Human Rights

Over 750 people showed up to pay their respects to a homeless veteran after word of his funeral spread on Facebook.

gun salute

According to KFOR in Oklahoma, Jerry Billings was a U.S. Navy aviation specialist airman who served in Vietnam from 1964 to 1968. He passed away on Christmas Eve at the age of 69 with no family to make funeral arrangements.

Part of the reason so many people attended the funeral was a Facebook post by OKC Veterans Connect, which was shared thousands of times.


VA is asking for help!

Posted by OKC Veterans Connect on Thursday, April 30, 2015

KFOR spoke to one Oklahoma woman who had been to similar funerals in the past, but none like this one.

Christine Hoffman, who works for the city, took it upon herself to find out more about the veteran.

“I’ve done other funerals, and I’m like the only one that was there,” Hoffman said. “This was just amazing. Absolutely amazing. My heart is swollen.”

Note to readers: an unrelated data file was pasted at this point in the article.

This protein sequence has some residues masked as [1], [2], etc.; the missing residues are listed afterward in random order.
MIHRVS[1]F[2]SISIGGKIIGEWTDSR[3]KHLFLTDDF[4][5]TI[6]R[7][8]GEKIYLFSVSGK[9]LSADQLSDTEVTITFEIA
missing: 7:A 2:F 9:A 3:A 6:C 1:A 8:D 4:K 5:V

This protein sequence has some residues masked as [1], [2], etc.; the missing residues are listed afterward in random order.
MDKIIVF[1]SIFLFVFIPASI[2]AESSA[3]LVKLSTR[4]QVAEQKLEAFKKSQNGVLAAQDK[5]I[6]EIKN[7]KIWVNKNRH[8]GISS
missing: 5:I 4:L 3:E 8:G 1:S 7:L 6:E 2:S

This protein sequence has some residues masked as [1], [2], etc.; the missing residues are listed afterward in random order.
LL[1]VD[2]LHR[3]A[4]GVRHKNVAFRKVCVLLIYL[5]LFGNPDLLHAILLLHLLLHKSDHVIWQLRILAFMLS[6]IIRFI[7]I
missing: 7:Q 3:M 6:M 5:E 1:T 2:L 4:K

navy members

Though everyone from military members to first responders showed up to honor Billings, the issue of homelessness among veterans is often overlooked. According to a national estimate from the U.S. Department of Housing and Urban Development (HUD), there were 49,933 veterans in America in January 2014. Other organizations have released figures that are much higher, and an exact count can be difficult due to the transient nature of homelessness.

first responders

However, there may be reason for optimism. In June 2014, First Lady Michelle Obama launched the Mayors’ Challenge, part of a push by the Joining Forces initiative encouraging mayors and county officials nationwide to pledge to end homelessness among veterans by the end of 2015. And according to the 2014 HUD study, homelessness among veterans is down 33 percent from 2010.

Jared Newman, a serviceman who attended Billings’s funeral, told KFOR why he chose to pay his respects.

“Whatever happened in the preceding years when they ended up homeless and somebody had forgotten their name, we want to give them the opportunity to give their name back,” Newman said. “We’ll honor him in death for a decision he made when he was in his 20s.”